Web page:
Even if the name Cymande means little to you, chances are you’ve come across their music. Hailed as “the greatest band you’ve never heard of,” this group of black British Nyah-rock musicians is finally getting the recognition they deserve thanks to a new feature-length documentary directed by Tim MacKenzie-Smith. Getting It Back: The Story Of Cymande seeks to shine the spotlight on this band of unsung heroes, whose songs of peace, love, and tolerance have continued to shape music for the last five decades.
It wasn’t until a couple of years ago that I made my own discovery of Cymande’s infectious sound. A happy surprise in my weekly Spotify Discover playlist, their song “Bra” instantly fuelled me with a desire to get up and dance, its syncopated groove peppered with jazz influences an immediate earworm that I couldn’t shake. “How have I never heard of these guys?” I wondered as I began sifting through their online catalog of songs. Little did I know, it’s a question many had been asking for quite some time.
A group of Caribbean-born, South London-based musicians, Cymande formed in 1971 bringing together their self-taught talents to create a sound as hypnotic as it was funky. Drawing on the percussive beats of the African diaspora, they combined jazz, funk, rock, and calypso sounds with lyrics inspired by the Civil Rights Movement and their Windrush generation experiences. They should have been a sensation, but their 1972 self-titled debut album failed to resonate in Britain where populist anti-immigration campaigns were on the rise.
Thanks to music producer John Schroeder, however, Cymande made a splash across the pond. The US welcomed their singular sound and the band’s first album made the US Top 20. This in turn led to a tour with Al Green and a historic performance at Harlem’s legendary Apollo, making Cymande the first British band to ever take to its stage. Two subsequent albums and another US tour followed suit, but when the band returned to the UK in 1974, their music fell on deaf ears once more. Unable to break through Britain’s white-controlled media and music scenes, Cymande decided to take a break – a pause that would end up lasting forty years.
Unbeknownst to the musicians, however, their uniquely danceable jazz-infused Rasta rhythms were being discovered and loved by new generations of artists and music fans. “Bra” in particular became a popular floor-filler in the New York disco scene before finding its way onto the turntables of block-party DJs such as Grandmaster Flash and Jazzy Jay, who extended the song’s bass-and-percussion breakdown into a song in its own right.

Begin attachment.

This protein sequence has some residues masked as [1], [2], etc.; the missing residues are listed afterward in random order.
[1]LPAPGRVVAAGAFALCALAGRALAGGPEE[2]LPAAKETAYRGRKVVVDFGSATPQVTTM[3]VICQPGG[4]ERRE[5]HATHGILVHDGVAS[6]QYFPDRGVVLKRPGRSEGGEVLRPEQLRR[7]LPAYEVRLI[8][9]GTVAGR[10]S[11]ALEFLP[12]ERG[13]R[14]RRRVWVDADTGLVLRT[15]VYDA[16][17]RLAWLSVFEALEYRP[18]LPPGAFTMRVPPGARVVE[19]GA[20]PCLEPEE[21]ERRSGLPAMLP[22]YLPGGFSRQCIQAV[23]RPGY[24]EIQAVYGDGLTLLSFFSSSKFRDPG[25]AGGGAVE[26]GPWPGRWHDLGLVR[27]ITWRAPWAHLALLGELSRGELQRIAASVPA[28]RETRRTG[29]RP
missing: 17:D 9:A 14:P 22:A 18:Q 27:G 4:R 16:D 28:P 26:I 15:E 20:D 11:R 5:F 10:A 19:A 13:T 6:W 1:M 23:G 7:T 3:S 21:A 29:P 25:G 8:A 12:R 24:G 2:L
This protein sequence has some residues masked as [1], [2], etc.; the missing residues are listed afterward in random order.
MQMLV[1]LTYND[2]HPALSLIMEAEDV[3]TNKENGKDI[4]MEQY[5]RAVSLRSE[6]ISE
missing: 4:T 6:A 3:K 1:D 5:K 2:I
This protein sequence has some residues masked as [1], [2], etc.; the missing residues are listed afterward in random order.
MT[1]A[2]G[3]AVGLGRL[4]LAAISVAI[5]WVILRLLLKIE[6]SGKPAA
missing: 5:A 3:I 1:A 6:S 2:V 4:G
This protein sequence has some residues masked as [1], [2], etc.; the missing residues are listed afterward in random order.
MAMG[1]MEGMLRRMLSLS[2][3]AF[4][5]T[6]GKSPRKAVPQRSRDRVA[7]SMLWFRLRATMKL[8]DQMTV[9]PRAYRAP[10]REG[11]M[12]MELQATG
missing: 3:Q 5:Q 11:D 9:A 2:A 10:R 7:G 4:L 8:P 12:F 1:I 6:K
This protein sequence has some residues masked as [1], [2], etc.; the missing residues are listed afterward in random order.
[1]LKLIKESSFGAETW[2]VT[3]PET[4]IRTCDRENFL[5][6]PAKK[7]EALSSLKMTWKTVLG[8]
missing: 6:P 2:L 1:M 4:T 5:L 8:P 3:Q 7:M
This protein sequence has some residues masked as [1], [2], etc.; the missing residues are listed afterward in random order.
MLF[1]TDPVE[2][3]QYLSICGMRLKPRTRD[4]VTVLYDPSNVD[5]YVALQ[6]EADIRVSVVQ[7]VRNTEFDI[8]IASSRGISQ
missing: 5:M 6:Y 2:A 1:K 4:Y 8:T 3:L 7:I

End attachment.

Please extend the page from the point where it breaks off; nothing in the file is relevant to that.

Cymande’s work soon began being sampled by diverse artists, popping up on Sugarhill Gang’s 1985 single “Work, Work the Body”, in Raze’s 1986 track “Jack the Groove” and on De La Soul’s first album from 1989, “3 Feet High and Rising”. It was The Fugees’ “The Score” that sampled Cymande’s song “Dove”, as well as MC Solaar’s sampling of Cymande’s “The Message” in his 1993 debut “Bouge De Là,” though, that really helped revive the band into public consciousness. With the help of dedicated crate diggers and the dawn of YouTube and Spotify, little by little, people began to trace the samples back to their source.
It’s a testament to Cymande’s timeless sound that their music found a way to live on. It’s this legacy that Getting It Back: The Story Of Cymande communicates in such a joyful, heartfelt way, using archive footage, photo stills, and talking head interviews with both the band and their many apostles to unravel their remarkable story. Featuring a roll-call of celebrities including rapper Masta Ace, DJ Maseo of De la Soul, and producer Mark Ronson among others, the documentary cements Cymande as pioneers ahead of their time whose music unites one and all.
At one point in the film, DJ Cut Chemist likens Cymande to a “secret password,” the band’s very name enough to forge a lasting connection between people, no matter their background. It’s fitting that the band’s songs have upheld such a unifying listening experience, given that the group was forged out of a desire to communicate peace and love through their music and lyrics.
You need only listen to the rapturous ascending horns of “Bra” or the hypnotic guitar riffs of “Dove” to feel compelled to tell others about their music. It’s a kind of magic that has undoubtedly helped keep Cymande’s albums alive despite their relative obscurity.
At long last, though, the secret’s out on Cymande. Getting It Back: The Story Of Cymande is not only a celebration of this innovative group’s work but also of the dedicated fans whose passion for the music sustained their legacy since the 1970s. Bra’s singalong chorus feels like an appropriate foreshadowing of the film’s depiction of the band: “But it’s all right, we can still go on.” For many, this documentary will come as a long-overdue showcase of a beloved group they’ve been telling people to listen to for years. For others, it provides the chance to discover a slice of music history and be moved by the grooves that have shaped generations of artists and music lovers for half a century. No matter your journey to get there, once you’ve found Cymande, you’ll never lose them again.